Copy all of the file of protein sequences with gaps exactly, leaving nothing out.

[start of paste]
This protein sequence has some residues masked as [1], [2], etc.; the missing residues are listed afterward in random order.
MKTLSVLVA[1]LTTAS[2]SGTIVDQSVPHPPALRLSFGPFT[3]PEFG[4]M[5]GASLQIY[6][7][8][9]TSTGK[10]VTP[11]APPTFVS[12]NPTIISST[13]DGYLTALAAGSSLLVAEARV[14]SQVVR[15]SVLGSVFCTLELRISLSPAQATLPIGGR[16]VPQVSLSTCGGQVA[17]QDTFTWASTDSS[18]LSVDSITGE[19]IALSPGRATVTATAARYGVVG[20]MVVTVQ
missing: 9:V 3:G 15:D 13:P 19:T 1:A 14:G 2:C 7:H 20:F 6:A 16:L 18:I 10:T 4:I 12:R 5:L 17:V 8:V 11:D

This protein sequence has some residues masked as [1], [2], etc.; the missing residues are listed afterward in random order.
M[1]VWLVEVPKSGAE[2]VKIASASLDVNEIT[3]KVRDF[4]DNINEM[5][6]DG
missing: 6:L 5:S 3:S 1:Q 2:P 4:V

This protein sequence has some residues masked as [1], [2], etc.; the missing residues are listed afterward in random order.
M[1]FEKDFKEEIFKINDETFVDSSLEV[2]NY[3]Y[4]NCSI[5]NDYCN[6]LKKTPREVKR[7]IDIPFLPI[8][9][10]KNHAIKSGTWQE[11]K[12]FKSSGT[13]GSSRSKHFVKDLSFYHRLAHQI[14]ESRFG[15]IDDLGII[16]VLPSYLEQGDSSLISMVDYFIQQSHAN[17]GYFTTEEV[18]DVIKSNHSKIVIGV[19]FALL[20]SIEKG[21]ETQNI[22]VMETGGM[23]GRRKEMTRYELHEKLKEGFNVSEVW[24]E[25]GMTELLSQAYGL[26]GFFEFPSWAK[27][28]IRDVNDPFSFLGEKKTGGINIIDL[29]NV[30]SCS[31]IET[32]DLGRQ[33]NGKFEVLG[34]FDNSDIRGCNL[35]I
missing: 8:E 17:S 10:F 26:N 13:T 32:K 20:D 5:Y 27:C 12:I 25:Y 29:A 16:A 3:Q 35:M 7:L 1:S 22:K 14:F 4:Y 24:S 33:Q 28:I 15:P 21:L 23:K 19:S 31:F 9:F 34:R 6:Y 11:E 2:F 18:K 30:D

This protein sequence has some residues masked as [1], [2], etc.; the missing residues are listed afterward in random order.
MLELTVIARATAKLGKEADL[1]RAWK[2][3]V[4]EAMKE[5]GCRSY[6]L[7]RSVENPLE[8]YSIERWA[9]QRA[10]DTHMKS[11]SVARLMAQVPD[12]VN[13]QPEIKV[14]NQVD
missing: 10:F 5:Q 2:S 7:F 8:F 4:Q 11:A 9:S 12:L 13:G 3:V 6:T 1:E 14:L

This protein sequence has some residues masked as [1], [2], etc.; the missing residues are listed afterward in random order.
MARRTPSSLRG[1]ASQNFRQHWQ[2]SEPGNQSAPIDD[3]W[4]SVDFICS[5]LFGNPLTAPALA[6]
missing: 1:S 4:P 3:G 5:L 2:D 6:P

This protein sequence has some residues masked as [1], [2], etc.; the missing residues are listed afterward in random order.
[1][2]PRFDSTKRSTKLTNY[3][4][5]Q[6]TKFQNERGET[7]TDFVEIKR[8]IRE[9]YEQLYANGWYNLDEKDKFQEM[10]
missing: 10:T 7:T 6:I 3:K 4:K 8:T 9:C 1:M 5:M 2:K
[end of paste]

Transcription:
This protein sequence has some residues masked as [1], [2], etc.; the missing residues are listed afterward in random order.
MKTLSVLVA[1]LTTAS[2]SGTIVDQSVPHPPALRLSFGPFT[3]PEFG[4]M[5]GASLQIY[6][7][8][9]TSTGK[10]VTP[11]APPTFVS[12]NPTIISST[13]DGYLTALAAGSSLLVAEARV[14]SQVVR[15]SVLGSVFCTLELRISLSPAQATLPIGGR[16]VPQVSLSTCGGQVA[17]QDTFTWASTDSS[18]LSVDSITGE[19]IALSPGRATVTATAARYGVVG[20]MVVTVQ
missing: 9:V 3:G 15:D 13:P 19:T 1:A 14:G 2:C 7:H 20:F 6:A 16:L 18:I 10:T 4:I 12:R 5:L 17:V 8:V 11:D

This protein sequence has some residues masked as [1], [2], etc.; the missing residues are listed afterward in random order.
M[1]VWLVEVPKSGAE[2]VKIASASLDVNEIT[3]KVRDF[4]DNINEM[5][6]DG
missing: 6:L 5:S 3:S 1:Q 2:P 4:V

This protein sequence has some residues masked as [1], [2], etc.; the missing residues are listed afterward in random order.
M[1]FEKDFKEEIFKINDETFVDSSLEV[2]NY[3]Y[4]NCSI[5]NDYCN[6]LKKTPREVKR[7]IDIPFLPI[8][9][10]KNHAIKSGTWQE[11]K[12]FKSSGT[13]GSSRSKHFVKDLSFYHRLAHQI[14]ESRFG[15]IDDLGII[16]VLPSYLEQGDSSLISMVDYFIQQSHAN[17]GYFTTEEV[18]DVIKSNHSKIVIGV[19]FALL[20]SIEKG[21]ETQNI[22]VMETGGM[23]GRRKEMTRYELHEKLKEGFNVSEVW[24]E[25]GMTELLSQAYGL[26]GFFEFPSWAK[27][28]IRDVNDPFSFLGEKKTGGINIIDL[29]NV[30]SCS[31]IET[32]DLGRQ[33]NGKFEVLG[34]FDNSDIRGCNL[35]I
missing: 8:E 17:S 10:F 26:N 13:T 32:K 20:D 5:Y 27:C 12:I 25:Y 29:A 16:A 3:Q 35:M 7:L 1:S 22:K 14:F 4:Y 24:S 33:Q 28:I 15:P 21:L 23:K 19:S 31:F 9:F 34:R 6:Y 11:E 2:F 18:K 30:D

This protein sequence has some residues masked as [1], [2], etc.; the missing residues are listed afterward in random order.
MLELTVIARATAKLGKEADL[1]RAWK[2][3]V[4]EAMKE[5]GCRSY[6]L[7]RSVENPLE[8]YSIERWA[9]QRA[10]DTHMKS[11]SVARLMAQVPD[12]VN[13]QPEIKV[14]NQVD
missing: 10:F 5:Q 2:S 7:F 8:F 4:Q 11:A 9:S 12:L 13:G 3:V 6:T 1:E 14:L

This protein sequence has some residues masked as [1], [2], etc.; the missing residues are listed afterward in random order.
MARRTPSSLRG[1]ASQNFRQHWQ[2]SEPGNQSAPIDD[3]W[4]SVDFICS[5]LFGNPLTAPALA[6]
missing: 1:S 4:P 3:G 5:L 2:D 6:P

This protein sequence has some residues masked as [1], [2], etc.; the missing residues are listed afterward in random order.
[1][2]PRFDSTKRSTKLTNY[3][4][5]Q[6]TKFQNERGET[7]TDFVEIKR[8]IRE[9]YEQLYANGWYNLDEKDKFQEM[10]
missing: 10:T 7:T 6:I 3:K 4:K 8:T 9:C 1:M 5:M 2:K